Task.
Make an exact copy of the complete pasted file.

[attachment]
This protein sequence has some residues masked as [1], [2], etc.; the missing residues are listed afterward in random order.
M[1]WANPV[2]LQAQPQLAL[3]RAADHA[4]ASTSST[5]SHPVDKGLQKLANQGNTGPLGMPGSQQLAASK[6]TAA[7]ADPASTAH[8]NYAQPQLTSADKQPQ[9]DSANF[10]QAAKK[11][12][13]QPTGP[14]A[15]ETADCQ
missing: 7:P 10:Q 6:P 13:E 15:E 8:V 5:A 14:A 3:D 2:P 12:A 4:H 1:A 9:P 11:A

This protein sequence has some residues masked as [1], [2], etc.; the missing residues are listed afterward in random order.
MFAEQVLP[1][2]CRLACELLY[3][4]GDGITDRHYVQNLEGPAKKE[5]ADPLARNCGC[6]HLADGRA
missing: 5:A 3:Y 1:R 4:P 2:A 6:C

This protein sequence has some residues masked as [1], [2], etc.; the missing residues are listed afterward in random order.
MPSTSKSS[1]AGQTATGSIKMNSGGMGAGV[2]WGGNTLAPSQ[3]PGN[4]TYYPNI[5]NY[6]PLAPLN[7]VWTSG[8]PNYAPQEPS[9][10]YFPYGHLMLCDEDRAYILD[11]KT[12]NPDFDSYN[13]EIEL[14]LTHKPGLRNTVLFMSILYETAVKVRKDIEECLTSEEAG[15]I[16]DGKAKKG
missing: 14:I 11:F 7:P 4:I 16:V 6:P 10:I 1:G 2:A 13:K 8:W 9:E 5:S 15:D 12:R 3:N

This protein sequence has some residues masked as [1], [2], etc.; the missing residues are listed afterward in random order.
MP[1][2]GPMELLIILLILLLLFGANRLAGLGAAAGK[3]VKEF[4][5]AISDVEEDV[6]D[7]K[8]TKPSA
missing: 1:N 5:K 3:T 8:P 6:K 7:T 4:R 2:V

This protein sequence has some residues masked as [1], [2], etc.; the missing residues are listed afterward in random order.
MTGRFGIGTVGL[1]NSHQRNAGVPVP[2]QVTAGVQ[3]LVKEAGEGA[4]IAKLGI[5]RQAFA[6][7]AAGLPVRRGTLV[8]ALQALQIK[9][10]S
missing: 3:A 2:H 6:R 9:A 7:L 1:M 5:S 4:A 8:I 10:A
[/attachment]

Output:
This protein sequence has some residues masked as [1], [2], etc.; the missing residues are listed afterward in random order.
M[1]WANPV[2]LQAQPQLAL[3]RAADHA[4]ASTSST[5]SHPVDKGLQKLANQGNTGPLGMPGSQQLAASK[6]TAA[7]ADPASTAH[8]NYAQPQLTSADKQPQ[9]DSANF[10]QAAKK[11][12][13]QPTGP[14]A[15]ETADCQ
missing: 7:P 10:Q 6:P 13:E 15:E 8:V 5:A 14:A 3:D 2:P 12:A 4:H 1:A 9:P 11:A

This protein sequence has some residues masked as [1], [2], etc.; the missing residues are listed afterward in random order.
MFAEQVLP[1][2]CRLACELLY[3][4]GDGITDRHYVQNLEGPAKKE[5]ADPLARNCGC[6]HLADGRA
missing: 5:A 3:Y 1:R 4:P 2:A 6:C

This protein sequence has some residues masked as [1], [2], etc.; the missing residues are listed afterward in random order.
MPSTSKSS[1]AGQTATGSIKMNSGGMGAGV[2]WGGNTLAPSQ[3]PGN[4]TYYPNI[5]NY[6]PLAPLN[7]VWTSG[8]PNYAPQEPS[9][10]YFPYGHLMLCDEDRAYILD[11]KT[12]NPDFDSYN[13]EIEL[14]LTHKPGLRNTVLFMSILYETAVKVRKDIEECLTSEEAG[15]I[16]DGKAKKG
missing: 14:I 11:F 7:P 4:I 16:V 6:P 10:I 1:G 2:A 13:K 8:W 9:E 5:S 15:D 12:R 3:N

This protein sequence has some residues masked as [1], [2], etc.; the missing residues are listed afterward in random order.
MP[1][2]GPMELLIILLILLLLFGANRLAGLGAAAGK[3]VKEF[4][5]AISDVEEDV[6]D[7]K[8]TKPSA
missing: 1:N 5:K 3:T 8:P 6:K 7:T 4:R 2:V

This protein sequence has some residues masked as [1], [2], etc.; the missing residues are listed afterward in random order.
MTGRFGIGTVGL[1]NSHQRNAGVPVP[2]QVTAGVQ[3]LVKEAGEGA[4]IAKLGI[5]RQAFA[6][7]AAGLPVRRGTLV[8]ALQALQIK[9][10]S
missing: 3:A 2:H 6:R 9:A 7:L 1:M 5:S 4:A 8:I 10:A